For Phelps, big `Duel in Pool' could prove just walk in park

In 3 events vs. Australians, he's likely to win them all


April 06, 2003|By Paul McMullen | Paul McMullen,SUN STAFF

INDIANAPOLIS -- Michael Phelps will continue his contrary ways in today's "Duel in the Pool."

The one-day competition between Australia and the United States, the world's dominant swimming nations, lost some glamour when the visitors scratched national hero Ian Thorpe because of a meningitis-like virus, but the event will not be without star power, thanks to Phelps, the 17-year-old from Rodgers Forge and the North Baltimore Aquatic Club.

Phelps is the only American man entered in three individual events, and he'll be favored to sweep the 400 individual medley and both the 100 and 200 butterflys. He's the world-record holder in two of the three, and a half second off the standard in the other.

This is supposed to be an era of specialization, but Phelps ruled events in three different strokes, the 200 freestyle, 200 backstroke and 100 butterfly, in the Spring Nationals that concluded last night. It's a triple that had never been accomplished before.

He has won 10 national titles in seven events, covering three of the four strokes and the two IMs. Next summer in Greece, Phelps and Thorpe will chase the legend of Mark Spitz, whose seven gold medals in 1972 remain the greatest haul in Olympics history. Spitz won 24 national titles, but they came in four events, in two of the freestyles and both butterflys.

History isn't the issue here, as Phelps lamented the absence of Thorpe, whom he called "the strongest, most exciting swimmer in the world." That assessment was disputed by fellow American Lenny Krayzelburg.

"There's no question that Michael right now is the most dominant swimmer in the world," said Krayzelburg, the Olympic champion in the 200 backstroke who lost that event to Phelps last Wednesday. "The way Michael is swimming right now, if he's standing on the blocks, he's the favorite. He just won national championships in events he usually doesn't even swim, and beat Olympic gold medalists. He has made a serious statement."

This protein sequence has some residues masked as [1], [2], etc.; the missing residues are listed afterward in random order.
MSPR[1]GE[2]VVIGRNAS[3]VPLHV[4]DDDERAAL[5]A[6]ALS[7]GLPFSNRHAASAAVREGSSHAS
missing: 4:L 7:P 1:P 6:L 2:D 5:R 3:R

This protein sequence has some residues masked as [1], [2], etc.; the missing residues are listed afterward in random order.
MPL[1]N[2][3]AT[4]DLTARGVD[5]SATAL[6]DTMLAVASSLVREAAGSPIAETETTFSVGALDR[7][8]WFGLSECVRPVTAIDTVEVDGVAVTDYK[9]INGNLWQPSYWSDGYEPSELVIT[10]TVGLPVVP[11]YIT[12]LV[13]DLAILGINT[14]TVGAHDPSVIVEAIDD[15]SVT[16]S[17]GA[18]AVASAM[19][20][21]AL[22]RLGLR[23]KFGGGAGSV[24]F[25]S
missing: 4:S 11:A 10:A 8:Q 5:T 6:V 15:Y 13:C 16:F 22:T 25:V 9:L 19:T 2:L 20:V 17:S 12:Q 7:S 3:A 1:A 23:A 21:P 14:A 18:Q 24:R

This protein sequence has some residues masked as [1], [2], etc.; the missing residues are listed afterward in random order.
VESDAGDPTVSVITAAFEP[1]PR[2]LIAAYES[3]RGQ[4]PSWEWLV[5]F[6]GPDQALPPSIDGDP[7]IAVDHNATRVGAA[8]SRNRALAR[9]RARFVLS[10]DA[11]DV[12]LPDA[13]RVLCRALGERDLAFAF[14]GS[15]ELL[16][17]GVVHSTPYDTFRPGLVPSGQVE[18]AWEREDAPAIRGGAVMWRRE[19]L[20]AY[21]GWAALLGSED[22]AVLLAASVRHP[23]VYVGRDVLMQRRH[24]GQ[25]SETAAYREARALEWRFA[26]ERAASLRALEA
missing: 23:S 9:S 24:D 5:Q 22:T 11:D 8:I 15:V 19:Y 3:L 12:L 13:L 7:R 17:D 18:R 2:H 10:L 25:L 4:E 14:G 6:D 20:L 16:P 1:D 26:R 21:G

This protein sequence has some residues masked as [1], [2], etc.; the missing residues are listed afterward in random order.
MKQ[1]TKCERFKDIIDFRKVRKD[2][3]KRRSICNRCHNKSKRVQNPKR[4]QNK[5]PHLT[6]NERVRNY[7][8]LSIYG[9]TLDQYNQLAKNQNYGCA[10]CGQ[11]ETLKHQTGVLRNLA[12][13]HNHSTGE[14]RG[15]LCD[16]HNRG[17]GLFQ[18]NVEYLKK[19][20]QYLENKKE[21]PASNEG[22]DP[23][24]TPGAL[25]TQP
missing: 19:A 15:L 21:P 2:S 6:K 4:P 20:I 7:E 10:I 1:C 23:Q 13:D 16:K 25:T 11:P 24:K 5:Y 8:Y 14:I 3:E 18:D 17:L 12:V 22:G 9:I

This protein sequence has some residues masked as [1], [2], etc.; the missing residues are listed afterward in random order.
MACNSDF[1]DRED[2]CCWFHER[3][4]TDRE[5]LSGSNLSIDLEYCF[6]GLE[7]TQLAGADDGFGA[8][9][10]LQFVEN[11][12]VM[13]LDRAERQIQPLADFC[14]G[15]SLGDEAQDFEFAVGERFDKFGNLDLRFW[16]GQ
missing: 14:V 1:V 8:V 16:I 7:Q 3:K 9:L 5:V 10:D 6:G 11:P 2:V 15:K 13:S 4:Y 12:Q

Krayzelburg and Phelps share a sponsor, Speedo, and an agent, Peter Carlisle of Octagon. Those associations further Phelps' distinctive nature in a city that builds itself as America's amateur sports capital. The Indiana University Natatorium on the Indiana-Purdue-Indianapolis campus is a short walk from the headquarters of the NCAA and the National Federation of State High Athletic Associations, but Phelps will never answer to either bureaucracy.

He turned professional in October 2001, a few weeks into his junior year at Towson High. Most of his U.S. teammates gained dual-meet experience in college, and David Marsh, the U.S. coach today, cracked that the Duel in the Pool will "be Michael's college experience, except that he has a lot better team."

Phelps isn't just entered in any three events, as the grueling 400 IM is described as the decathlon of swimming.

"Michael wants to take on the trifecta," Marsh said. "Knowing Bob [Bowman, Phelps' coach at the NBAC] as I do, he puts Michael through harder practices than what he's going to go through in the Duel in the Pool. It won't be the first time he's been challenged on the mental and personal front."

Nonetheless, it won't be a normal day for Phelps. His mother, Debbie, and father, Fred, are here. So are big sisters Whitney, who last saw him race at the 2000 Olympic trials here, and Hillary.

Phelps is at the start of a four-month stretch that will make for an intense pre-Olympic year. That period will conclude with the Summer Nationals Aug. 5-9 at the University of Maryland. In July, he and Thorpe could finally go head to head at the world championships in Barcelona. Where will Phelps finish this month? In none other than Australia, making promotional appearances.

"I don't know if they're going to use Thorpe's absence as an excuse," Phelps said of the Duel in the Pool. "I hope they bring their A game."

That's the only one Phelps knows.

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